Marketing plays a vital role in attracting new business. Cleverly designed mailers and strong online SEO strategies can put your practice name in front of hundreds of potential patients. Glowing reviews and testimonials tell website visitors that you provide quality care and have a friendly team. However, when it comes to driving new business, marketing – even great marketing – is only part of the story. No matter how effective your campaign, one of the biggest factors in gaining new patients is scheduling.
Many dentists find it difficult to think about their practice as a business. It is likely that you chose dentistry due to a passion for service and healing, not bookkeeping or sales. Yet nearly any successful retailer will say that the only way to gain business is to give customers what they want, when they want it.
What do your prospective patients want? Convenience, first and foremost.
Consider this: patients have lives of their own. Many work outside the home, many have children. Most working people have limited time off, and may have to schedule their time carefully to leave room for the chance of illness or emergency. Many jobs dole out time off slowly over the course of weeks. Others restrict employees from missing any work at all during certain times of year.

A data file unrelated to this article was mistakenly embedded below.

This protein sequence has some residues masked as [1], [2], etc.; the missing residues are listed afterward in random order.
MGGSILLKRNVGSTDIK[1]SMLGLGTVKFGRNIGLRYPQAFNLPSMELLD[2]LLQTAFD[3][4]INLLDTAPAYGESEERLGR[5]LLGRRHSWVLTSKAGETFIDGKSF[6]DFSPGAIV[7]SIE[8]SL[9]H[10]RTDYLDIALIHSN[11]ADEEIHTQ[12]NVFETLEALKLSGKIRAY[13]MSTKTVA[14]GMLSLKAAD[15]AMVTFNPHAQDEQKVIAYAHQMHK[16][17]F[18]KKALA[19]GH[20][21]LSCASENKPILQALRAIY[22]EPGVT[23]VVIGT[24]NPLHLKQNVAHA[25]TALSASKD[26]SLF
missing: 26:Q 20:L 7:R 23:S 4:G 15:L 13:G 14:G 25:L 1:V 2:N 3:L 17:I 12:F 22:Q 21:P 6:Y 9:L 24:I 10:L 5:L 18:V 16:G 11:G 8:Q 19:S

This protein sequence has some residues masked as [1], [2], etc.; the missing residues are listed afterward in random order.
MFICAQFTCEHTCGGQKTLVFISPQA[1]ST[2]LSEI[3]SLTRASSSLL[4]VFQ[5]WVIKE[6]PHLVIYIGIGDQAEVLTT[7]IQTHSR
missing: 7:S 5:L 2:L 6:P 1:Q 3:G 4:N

Does your office offer any same-day scheduling? Do you have next-day scheduling? Shift workers may not know what hours and days they will be working more than a few days in advance. In addition, patients who are experiencing pain are unlikely to wait longer than 24-48 hours for an appointment before trying somewhere else.
Do you have office hours covering mornings, evenings, and Saturdays? Patients do not always have the luxury of choosing their shifts or days off. Parents may be reluctant to have their child miss school for an appointment. If you do not have openings during the times that are needed, potential patients will find an office with more flexible hours.
No matter how impressive your practice appears, patients will look elsewhere for an appointment if you are unable to work with their scheduling needs.
Making the changes to provide better scheduling flexibility will take time and may require an investment in your practice. You may want to consider adding an associate or hygienist to help cover additional time. Talk to your dental CPA about what options will best suit your practice needs, as well as the needs of your community.